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  • 31 December 2011 05:37
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Dr. Siva Ram (name modified) died a very unexpected death at a very young (37 years) age. He died peacefully. Or that’s what his cardiologist told me. He left us to ponder the turbulent lessons about the way of our life, about the present medical practice and about our understanding of life as a whole.

Siva Ram was (I hate the past tense here) my junior in MBBS. He was always smiling and a lively character. This is the modified Facebook-post by one of our common friends:

"Dear friends, we lost our friend Dr. Siva Ram yesterday with massive heart attack on 23-11-11 at 4:50 pm in vizag. One day before event, we with some other friends have taken him to great consultants, who investigated him for gatric pain, but forgot one single simple test, the ECG. As all the tests were normal, by evening he returned to his place Bobbili 120 km from vizag. Even that night also, he got severe pain for which he took Rabiprazole. He started having breathlessness in the morning so he started back to vizag and by 12 pm he arrived at Seven Hills hospital and was diagnosed as having a heart attack. He was immediately shifted to ICCU and throughout he was sitting and smiling. But in the ICCU, our spirits started dropping along with his blood pressure but he still was smiling and said "It’s okay! Go ahead with whatever treatment you want”. Meanwhile, he had a cardiac arrest from which he could not be revived despite great effort.”

I am not going to analyze why Siva Ram died. I am not even going to talk about the obviously missed diagnosis leading to his unfortunate death. Siva Ram was not a smoker, not overweight, nor had any other coronary risk factors. He led a healthy life style but still succumbed to destiny or some unknown risk factor. The diagnosis of his heart attack was delayed because it was not expected at all. All I am going to talk about is how a doctor’s health or lack of it affects the society and whether doctors are doing enough to sustain their health.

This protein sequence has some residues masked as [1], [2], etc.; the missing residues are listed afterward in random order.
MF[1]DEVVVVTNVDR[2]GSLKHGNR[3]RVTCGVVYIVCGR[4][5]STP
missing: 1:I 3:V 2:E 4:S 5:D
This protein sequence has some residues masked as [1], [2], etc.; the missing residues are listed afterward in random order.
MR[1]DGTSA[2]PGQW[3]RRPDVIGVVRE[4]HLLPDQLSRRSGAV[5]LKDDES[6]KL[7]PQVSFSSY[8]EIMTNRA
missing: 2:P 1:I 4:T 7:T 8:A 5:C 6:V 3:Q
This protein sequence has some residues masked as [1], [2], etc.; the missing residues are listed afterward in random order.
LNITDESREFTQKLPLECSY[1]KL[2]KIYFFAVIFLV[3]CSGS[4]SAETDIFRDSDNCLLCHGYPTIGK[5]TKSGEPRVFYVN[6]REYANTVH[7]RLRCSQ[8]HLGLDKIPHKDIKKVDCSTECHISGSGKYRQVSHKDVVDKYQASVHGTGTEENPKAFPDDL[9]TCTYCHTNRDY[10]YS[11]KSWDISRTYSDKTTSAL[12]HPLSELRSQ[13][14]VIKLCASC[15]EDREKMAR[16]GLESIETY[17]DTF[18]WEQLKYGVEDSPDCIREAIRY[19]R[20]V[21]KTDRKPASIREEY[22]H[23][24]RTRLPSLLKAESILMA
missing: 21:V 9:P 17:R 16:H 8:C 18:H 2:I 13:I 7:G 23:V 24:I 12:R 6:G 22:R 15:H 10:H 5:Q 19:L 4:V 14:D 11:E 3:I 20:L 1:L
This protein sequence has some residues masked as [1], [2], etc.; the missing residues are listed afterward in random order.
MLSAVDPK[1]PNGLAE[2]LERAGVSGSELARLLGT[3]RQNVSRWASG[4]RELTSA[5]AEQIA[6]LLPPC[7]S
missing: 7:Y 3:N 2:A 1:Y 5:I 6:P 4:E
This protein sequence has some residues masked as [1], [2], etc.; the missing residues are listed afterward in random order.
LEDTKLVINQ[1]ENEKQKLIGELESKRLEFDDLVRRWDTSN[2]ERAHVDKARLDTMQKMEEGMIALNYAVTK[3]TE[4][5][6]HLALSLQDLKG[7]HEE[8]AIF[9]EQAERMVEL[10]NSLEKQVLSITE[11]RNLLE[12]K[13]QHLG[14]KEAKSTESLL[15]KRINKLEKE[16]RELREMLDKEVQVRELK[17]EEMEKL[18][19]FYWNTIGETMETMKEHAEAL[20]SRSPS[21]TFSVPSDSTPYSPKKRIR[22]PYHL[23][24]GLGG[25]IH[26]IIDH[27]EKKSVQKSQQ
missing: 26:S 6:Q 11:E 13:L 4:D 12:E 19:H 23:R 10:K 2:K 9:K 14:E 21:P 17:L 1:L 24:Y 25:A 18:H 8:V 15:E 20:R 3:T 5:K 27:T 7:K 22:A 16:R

A doctor’s ill health has a demonstrable demoralizing effect on the society and conversely a doctor can set an example by being fit and healthy. Despite knowing that it is clichéd, several patients do ask the doctor what they should do if the doctors themselves are getting sick. Though doctors are nothing but human and will fall sick like the rest of the population, they have an obligation to show the society how to live healthy, not only by preaching, but by practicing what they always preach. But as of now, how many doctors are healthy? And how many are doing something to stay healthy?

In fact, recent studies done in the US Switzerland and Canada, have tried to address the exact questions. They have taken the weight and exercise habits of doctors as the yardsticks to judge whether the doctors are healthy and whether they are doing enough to maintain health. In one analysis of the Physicians Health Study, 38% of more than 85000 physicians were over-weight and had a Body Mass Index of more than 25. A staggering 38% of the physicians are over-weight. Surprising? Then take this: Just 57% of Swiss physicians said they exercised more than three times a month.

Had enough? There is more. Many doctors who are overweight don’t even realize that they are overweight. In a survey of pediatricians, more than half of the overweight doctors classified themselves as normal weight. That means that many doctors are not healthy but they don’t even realize the fact.

These may be the figures of the west, but I am sure Indian statistics would be even worse. I think it is time for us physicians to wake up, don our exercise costumes and head for a walk, before we tell the patients to do the same.


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